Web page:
A parent and athlete guide to rowing
Welcome to the wonderful world of rowing, or "crew" as its crazed participants like to call it. You will no longer fail to answer correctly when someone asks you the famous trivia sports question: "In what sport do the participants cross the finish line while sitting down and going backward?"
As a crew parent, you will be expected to mysteriously absorb the meaning of a whole new jargon. (What's so bad about a crab? Is the first seat in the front or back? What's an "erg" beside a unit of energy?) You will be asked to drive great distances and spend major amounts of time in unpredictable weather to observe perhaps one minute of a race -- and that minute is neither the start nor the finish! You will be asked to provide some modest financial support and lots of emotional support (and food!) for a sport that does not appear to be particularly difficult or demanding, or even that rewarding for the participants. What's it all about?
A brief history of the sport
Rowing as a team sport developed in the 1800's, notably at Oxford and Cambridge in England and at Yale and Harvard in the United States. The Harvard/Yale race, first held in 1852, is the oldest inter-collegiate athletic event in America. The first amateur sports association in this country was a rowing organization -- Philadelphia's Schuylkill Navy, in 1858 -- and the first national governing body for a sport in America was the National Association for Amateur Oarsmen, founded in 1872.
Rowing at simsbury high school
Rowing at Simsbury began around 1971 when some enthusiasts bought a used eight and hung it from slings near the Chart House (Pettibone Tavern). As the sport grew in popularity and moved from the hobby to club to varsity sports stages, the parent's group, the Friends of Simsbury Crew, was incorporated in 1977 to support the rowers both emotionally and financially. The Paine boathouse, a barn-like two-bay structure, was built in 1977 through the hard work of Simsbury parents. In 1988, an addition added changing rooms, a workout bay, a larger coaches' office, and a launch bay. Paine boathouse provides a storage area for rowing shells and indoor practice space during inclement weather.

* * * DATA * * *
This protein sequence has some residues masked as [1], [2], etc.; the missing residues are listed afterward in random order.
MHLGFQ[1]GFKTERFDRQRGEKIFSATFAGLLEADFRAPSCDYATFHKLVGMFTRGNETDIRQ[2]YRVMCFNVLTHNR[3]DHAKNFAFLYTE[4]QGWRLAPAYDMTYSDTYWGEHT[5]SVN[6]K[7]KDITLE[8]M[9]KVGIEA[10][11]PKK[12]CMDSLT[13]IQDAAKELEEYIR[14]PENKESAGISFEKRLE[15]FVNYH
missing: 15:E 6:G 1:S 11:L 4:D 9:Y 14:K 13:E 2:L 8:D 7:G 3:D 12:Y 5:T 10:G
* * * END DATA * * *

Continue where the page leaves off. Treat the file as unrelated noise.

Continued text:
While the individual rower does not need any fancy equipment to row, no padding, helmets, spikes, or sticks, the team's equipment is quite expensive. Because of that expense, and the need for water for practices, relatively few public high schools offer rowing as a sport.
The Simsbury High School crew has earned a fine record over the years. It has won several state, New England, and National championships. Simsbury has on four occasions, sent boats to England to participate in the Royal Henley Regatta, the oldest, largest, and most colorful rowing event in the world.
At a large regatta, such as the Head of the Charles, you may see eight different kinds of boats raced. Rowers in boats in which each rower handles two oars are called scullers. These come in singles, doubles, and quads. Rowers with only one oar are called sweep rowers. These come as doubles, with and without coxswain, fours, with and without (without coxswains are also called "straight pairs" or "straight fours"), and eights with coxswain. At the high school level, you will normally only see fours-with and eights. Coxswains normally sit in the stern, where they can see the whole boat and
communicate face-to-face with the stroke, but you may also see boats with the coxswain in the bow, lying nearly prone. This inhibits communications somewhat, but reduces wind resistance and improves the weight distribution in the boat. All the boats are called shells, although boats rowed by scullers are also called sculls. A new, varsity eight costs about $42,000 and a novice eight is $28,000. Simsbury has a fleet of 10 rowing shells. Each shell has its own set of oars and cox-box. Each shell is designated with a color (electrical tape) on the rigger, oars, cox-box, and boat box.
The front of the boat. The area usually contains the name of the shell.
The back of the boat.
That portion of the bow and stern that are covered with fiberglass cloth or thin plastic.
Oars propel the boat through the water. Sweep oars are about 12-13 feet long and made of fiberglass or Carbon Fiber (lighter). They cost about $350 each.
The wide part of the oar that is used to move the boat through the water. The blade is painted with the school's colors and is a way to distinguish among boats at a distance.
The bar across the oarlock that keeps the oar in place.
A wide collar on the oar that keeps it from slipping through the oarlock.
The triangular-shaped metal device that is bolted onto the side of the boat and holds the oars.
Slide:The little tracks in which the seats are set to allow the seats to move back and forth as the rower completes his or her movement.
Where the rower's feet go. The stretcher consists of two inclined footrests which hold the rower's shoes. The shoes are bolted into the footrests.
An electronic amplifier for the coxswain's voice that plugs into a speaker system built into the boat, so that each rower can hear his or her instructions. It also contains a stroke meter which works from the magnet under the stroke's seat and measures the cadence, or strokes rowed per minute. Each of the 10 shells in the boathouse has a specific cox-box that goes with it.
An electronic device in the rowing shell that tells the coxswain the stroke rate, boat speed, elapsed time, and distance. It reads off an impeller that attaches to the bottom of the rowing shell. Each of the 1-3 boys and girls crews has a speed coach in their shell.